What are the uses of REED?

REED gives the user more power and information than the traditional mainframe computer searches. The format, topics, and categories in the REED database were designed just for economic education. The user has control over search specifications. Multiple searches can be conducted as necessary.

What is and is not included in REED?


National Center for Research in Economic Education

CBA 339
1240 R Street

P.O. Box 880489

Lincoln, NE 68588-0489

The basic purpose of REED is to provide abstracts of most research journal articles in the field of economic education. REED should provide researchers, administrators, teachers, grant writers, and other interested parties with the capability of searching various topics or categories across more than 1000 journal articles in the field that have been published since 1969, the first year of publication of the Journal of Economic Education.

There are, however, limitations to or omissions from REED that should be noted by users of the system.

Research Articles

REED does not contain all articles written in the field of economic education. By design REED focuses on research articles that have been published in scholarly journals. Studies reported in books, unpublished papers, occasional reports, newspapers, or magazines are omitted because the primary outlet for scholarly communication is the journal article.

Most of the REED articles are quantitative studies or theoretical models. Reviews or critiques of the research literature or methodology are also included. Selected essays, which were not quantitative or theoretical but which discussed major topics such as economic literacy, economic education in other nations, or trends in economic education, were usually included because of the potential implications for research.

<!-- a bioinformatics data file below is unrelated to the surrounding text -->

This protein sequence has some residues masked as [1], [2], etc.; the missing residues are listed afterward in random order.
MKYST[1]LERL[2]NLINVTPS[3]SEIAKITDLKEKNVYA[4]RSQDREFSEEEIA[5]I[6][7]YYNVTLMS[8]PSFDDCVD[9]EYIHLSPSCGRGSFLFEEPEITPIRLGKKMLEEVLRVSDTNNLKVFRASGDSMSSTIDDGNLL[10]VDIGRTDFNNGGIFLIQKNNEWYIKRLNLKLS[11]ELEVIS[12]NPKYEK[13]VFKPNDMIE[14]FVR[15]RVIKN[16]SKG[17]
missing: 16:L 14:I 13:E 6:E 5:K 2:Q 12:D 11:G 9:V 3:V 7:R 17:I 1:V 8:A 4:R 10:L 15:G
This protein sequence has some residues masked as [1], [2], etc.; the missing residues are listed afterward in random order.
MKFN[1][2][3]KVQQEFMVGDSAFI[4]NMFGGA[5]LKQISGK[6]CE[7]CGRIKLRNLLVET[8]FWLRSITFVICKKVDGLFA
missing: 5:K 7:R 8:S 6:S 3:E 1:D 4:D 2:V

Curriculum articles are omitted unless quantitative evidence is presented to support the ideas presented in the article on teaching. Curriculum articles would typically describe a new teaching unit, present an economics lesson, or discuss how an economic concept should be taught.

Search Strategies and Limitations

The strength of REED that makes it different than other searchable lists, is its focus on scholarly economic education articles. In addition, the break down of subject matter into categorized variables that allow a user to find material pertinent to the research being conducted adds a unique feature to this list. The links at the bottom of the page are to the lists of categories, subcategories and variables used in this database. Take some time to familiarize yourself with the variables. This work will allow you to find articles on the subject matter with the fewest false hits possible.

Errors and Omissions

There may be errors or omissions in the listed reviews in this database. There may also be other research articles that might be included. If you have articles that should be in this database or corrections that should be made, contact us.